Author Topic: Olive Oil used in NYC joints  (Read 1581 times)

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Offline snowdy

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Olive Oil used in NYC joints
« on: March 04, 2005, 04:35:10 AM »
I was looking through eGullet and noticed in some of the pics from 2 different places (DiFara and Totonno's) that they both look like they use Filippo Berio brand of olive oil.

Anyone tried that? Do you think it would be a noticeable difference in taste over the classico ive been using from Ralph's?

Check out the pics...



Offline canadave

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Re: Olive Oil used in NYC joints
« Reply #1 on: March 04, 2005, 09:04:38 AM »
I noted that too, and I also remember seeing the Berio in various places when I lived in NYC, so I bought some the other day and used it in a pizza.  I can't say as that the taste shone through, but maybe that's the point, as the pizza overall tasted better than other pizzas I've used with "no name" olive oil or Crisco.  I'd recommend it.

Dave

Offline friz78

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Re: Olive Oil used in NYC joints
« Reply #2 on: March 04, 2005, 10:38:48 AM »
Phelipo Berio olive oil is one of the true staples for many first or second generation italian americans.  My grandparents and parents used to use it all the time - it was once considered one of the best olive oils out there.  Unfortunately, the entire olive oil industry has regressed quite a bit over the past 7-10 years and Phelipo Berio is part of that decline.  My family stopped buying Phelipo Berio about  5 years ago, as it continued to disappoint as compared to its quality of 10-15 years ago.  It's not bad olive oil, it's just not anything special anymore either.

Regarding olive oils, the extra virgin olive oil is really the only thing that matters when it comes to pure, strong taste.  After extra virgin, the olive oils are a dime a dozen.  But there are very distinct levels of quality among extra virgin olive oils, with most of the brands being sub-par when compared to ten years ago.  At this point, I find the Collavita Extra Virgin Olive Oil to be the best oil of its kind out there.  Of course, you certainly have to pay a hefty price to enjoy this quality, but I do, because I love great olive oil.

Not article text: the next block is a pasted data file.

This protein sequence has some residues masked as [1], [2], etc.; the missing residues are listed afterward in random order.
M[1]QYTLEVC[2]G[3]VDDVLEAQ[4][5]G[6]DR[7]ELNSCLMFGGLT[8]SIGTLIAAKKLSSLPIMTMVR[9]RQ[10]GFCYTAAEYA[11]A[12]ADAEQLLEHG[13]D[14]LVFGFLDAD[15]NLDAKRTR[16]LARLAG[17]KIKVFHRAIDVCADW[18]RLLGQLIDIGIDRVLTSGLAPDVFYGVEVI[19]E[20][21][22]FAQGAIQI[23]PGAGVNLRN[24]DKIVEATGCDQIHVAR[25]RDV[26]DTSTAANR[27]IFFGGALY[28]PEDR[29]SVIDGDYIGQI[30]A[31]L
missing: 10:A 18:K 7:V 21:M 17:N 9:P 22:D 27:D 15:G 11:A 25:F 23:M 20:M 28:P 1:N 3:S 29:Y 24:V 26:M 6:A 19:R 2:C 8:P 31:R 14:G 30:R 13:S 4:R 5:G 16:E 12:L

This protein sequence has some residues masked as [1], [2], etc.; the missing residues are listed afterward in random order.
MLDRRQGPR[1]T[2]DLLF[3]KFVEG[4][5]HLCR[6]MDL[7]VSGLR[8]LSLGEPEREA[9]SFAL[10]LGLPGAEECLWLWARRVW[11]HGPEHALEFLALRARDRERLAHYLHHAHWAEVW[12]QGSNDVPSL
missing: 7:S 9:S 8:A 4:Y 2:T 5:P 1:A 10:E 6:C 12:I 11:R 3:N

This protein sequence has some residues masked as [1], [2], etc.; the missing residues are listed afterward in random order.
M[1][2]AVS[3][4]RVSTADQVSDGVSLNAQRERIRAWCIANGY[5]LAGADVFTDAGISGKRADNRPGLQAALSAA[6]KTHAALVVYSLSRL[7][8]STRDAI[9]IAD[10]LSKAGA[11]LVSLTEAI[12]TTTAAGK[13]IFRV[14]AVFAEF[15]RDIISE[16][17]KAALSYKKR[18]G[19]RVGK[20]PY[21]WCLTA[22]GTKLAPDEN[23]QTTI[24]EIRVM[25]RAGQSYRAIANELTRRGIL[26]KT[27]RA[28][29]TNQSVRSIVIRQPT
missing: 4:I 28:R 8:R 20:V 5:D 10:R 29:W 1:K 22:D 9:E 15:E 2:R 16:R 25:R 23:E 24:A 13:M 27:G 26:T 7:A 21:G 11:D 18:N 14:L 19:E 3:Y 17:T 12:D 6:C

Extra virgin olive oil is best used in "un-heated" forms.  If heating any kind of oil there is no sense in using extra virgin, as it will burn easier and it's strong, fresh flavor is lost in the heating process.  But nothing beats fresh extra virgin olive oil draped over a finished pizza or on a salad or any other vegetable after it has been cooked.  Think of extra virgin olive oil as a "finishing sauce" that should be added to food after it has been cooked or if it doesn't need cooking at all.

Online Pete-zza

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Re: Olive Oil used in NYC joints
« Reply #3 on: March 04, 2005, 11:04:15 AM »
What is not generally known about Italian olive oils in general is that a good part of the olive oil exported from Italy actually comes from olives grown in Spain, Greece, Turkey and Tunisia—not only Italy—as most commonly believed. Sometimes the sources of the olives used to make the olive oil are identified on the labels on the bottles (like "a product of Italy", and maybe a named region), but sometimes the sources are disguised by using the vague phrase “Imported from Italy”. So, the first thing I look at when I am trying out a new olive oil, whether from Italy or elsewhere, is the label to see whether it is based on olives grown in the exporting country or elsewhere. There's nothing necessarily wrong with using olives from other places to make olive oil, since many of them are quite good in their own right. It's just that I'd like to know as a consumer so that I can decide whether I want the product or not and whether the price I am being asked to pay is a fair price for what I am getting.

Peter